Teen, 16 years old Written byLoveChicagoPD March 26, 2016

My All-Time Favourite Show!

NUMBER ONE SHOW! I absolutely love this show, I can't wait to watch each new episode every week, and when the season is finished, I just go back and watch... Continue reading
Teen, 14 years old Written bygracejjen1 March 20, 2016

amazing show

this is a great show. i really enjoy it! sometimes it can get a bit violent and gory but you only see things like a bullet wound. in a couple of episodes there... Continue reading

What's the story?

On one side: the gangs, drug rings, pedophiles, and serial killers of Chicago. On the other, the stalwart detectives of CHICAGO P.D., who fight each day to investigate crimes and bring their perpetrators to justice. At the center of the twisty action is Hank Voight (Jason Beghe), a formerly dirty cop now heading the P.D.'s intelligence unit, and the subject of rumors that he's actually still dirty. Under his command are Detective Antonio Dawson (Jon Seda), who once arrested Voight for harassment, and now works for him; Voight's tough pseudo-daughter Detective Erin Lindsay (Sophia Bush); Lindsay's brash partner Jay Halstead (Jesse Lee Soffer); veteran undercover officer Alvin Olinsky (Elias Koteas), and a similarly conflicted cast of officers, family members and, of course, each week's cast of criminals, victims and ne'er-do-wells.

Is it any good?

If you've ever watched Law & Order (any of them), this show is going to seem very familiar to you. There's a lot of tromping around in various picturesque or sordid-looking locales, ride-alongs in the police car, gun battles, cops getting off one-liners against each other in ill-lit police stations. Yep, this is another Dick Wolf show with a crime-of-the-week setup, bolstered with ongoing dark adult soap opera drama: This cop is accused of a murder he didn't commit, that one has a teenage daughter he's worried is going bad.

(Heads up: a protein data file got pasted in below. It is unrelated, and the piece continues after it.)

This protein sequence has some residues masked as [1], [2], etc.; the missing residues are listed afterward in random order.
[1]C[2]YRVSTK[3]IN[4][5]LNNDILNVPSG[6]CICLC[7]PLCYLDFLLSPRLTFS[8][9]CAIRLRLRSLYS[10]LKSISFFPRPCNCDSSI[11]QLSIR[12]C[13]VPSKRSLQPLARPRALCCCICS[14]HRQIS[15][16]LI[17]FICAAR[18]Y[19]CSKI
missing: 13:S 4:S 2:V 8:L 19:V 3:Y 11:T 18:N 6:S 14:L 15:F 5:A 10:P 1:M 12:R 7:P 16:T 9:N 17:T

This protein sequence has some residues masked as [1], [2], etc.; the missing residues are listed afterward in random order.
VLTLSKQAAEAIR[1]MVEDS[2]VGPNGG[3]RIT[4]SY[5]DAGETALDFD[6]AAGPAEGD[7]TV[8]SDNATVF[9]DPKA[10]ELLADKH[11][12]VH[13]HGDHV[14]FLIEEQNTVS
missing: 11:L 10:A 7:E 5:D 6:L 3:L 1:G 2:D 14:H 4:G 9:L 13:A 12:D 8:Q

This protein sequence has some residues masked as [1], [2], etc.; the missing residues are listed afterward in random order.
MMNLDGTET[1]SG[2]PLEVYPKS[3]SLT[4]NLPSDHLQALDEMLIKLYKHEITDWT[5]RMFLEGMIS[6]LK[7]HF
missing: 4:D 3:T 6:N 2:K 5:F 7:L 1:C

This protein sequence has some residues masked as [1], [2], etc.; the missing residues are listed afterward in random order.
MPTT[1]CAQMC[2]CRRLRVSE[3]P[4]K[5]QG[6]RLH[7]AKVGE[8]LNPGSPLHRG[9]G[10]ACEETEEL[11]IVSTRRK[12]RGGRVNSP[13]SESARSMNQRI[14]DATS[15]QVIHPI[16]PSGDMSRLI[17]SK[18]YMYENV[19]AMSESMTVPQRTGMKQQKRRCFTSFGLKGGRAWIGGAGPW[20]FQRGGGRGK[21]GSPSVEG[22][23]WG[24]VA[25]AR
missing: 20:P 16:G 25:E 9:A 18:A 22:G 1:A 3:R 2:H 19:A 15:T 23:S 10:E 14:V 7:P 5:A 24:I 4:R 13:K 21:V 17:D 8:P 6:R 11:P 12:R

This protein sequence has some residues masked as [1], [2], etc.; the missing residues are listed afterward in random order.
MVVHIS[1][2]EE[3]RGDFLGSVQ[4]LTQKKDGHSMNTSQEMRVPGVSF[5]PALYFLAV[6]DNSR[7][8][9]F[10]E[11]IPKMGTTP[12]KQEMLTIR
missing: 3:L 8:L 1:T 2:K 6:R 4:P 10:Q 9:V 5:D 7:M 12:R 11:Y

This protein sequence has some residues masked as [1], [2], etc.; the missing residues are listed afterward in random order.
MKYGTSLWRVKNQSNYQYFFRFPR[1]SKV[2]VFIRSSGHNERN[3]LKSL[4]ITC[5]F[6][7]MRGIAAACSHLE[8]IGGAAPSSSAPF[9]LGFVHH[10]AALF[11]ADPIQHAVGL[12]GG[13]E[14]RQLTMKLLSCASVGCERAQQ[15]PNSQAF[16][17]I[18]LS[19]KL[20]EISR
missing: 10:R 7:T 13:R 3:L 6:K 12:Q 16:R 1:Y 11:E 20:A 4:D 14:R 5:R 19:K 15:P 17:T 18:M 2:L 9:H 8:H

It's all familiar stuff, and it's a little gory and talky for anyone younger than mature teens. But if you customarily enjoy the L&O franchise, or the show from which Chicago P.D. was spun off, Chicago Fire, you may want to check this one out. The characters are nice to look at (too nice to be realistic, actually, but oh well), have satisfyingly heroic-yet-complicated backstories, and the action is fast and furious since this show lacks the courtroom aspect of the L&O shows.

Talk to your kids about ...

  • Families can talk about whether Chicago P.D. is a realistic look at police work. Do real police officers engage in this many gun battles? What happens in real life when a gun is fired by a criminal or officer?

  • Have you ever met any police detectives? Did they look like the detectives on Chicago P.D.? Were they older or younger? More attractive or less?

  • This show was created by Dick Wolf, who instituted the Law & Order franchise. Does that surprise you? Do you see similarities between those shows and this one?

TV details

Our editors recommend

For kids who love drama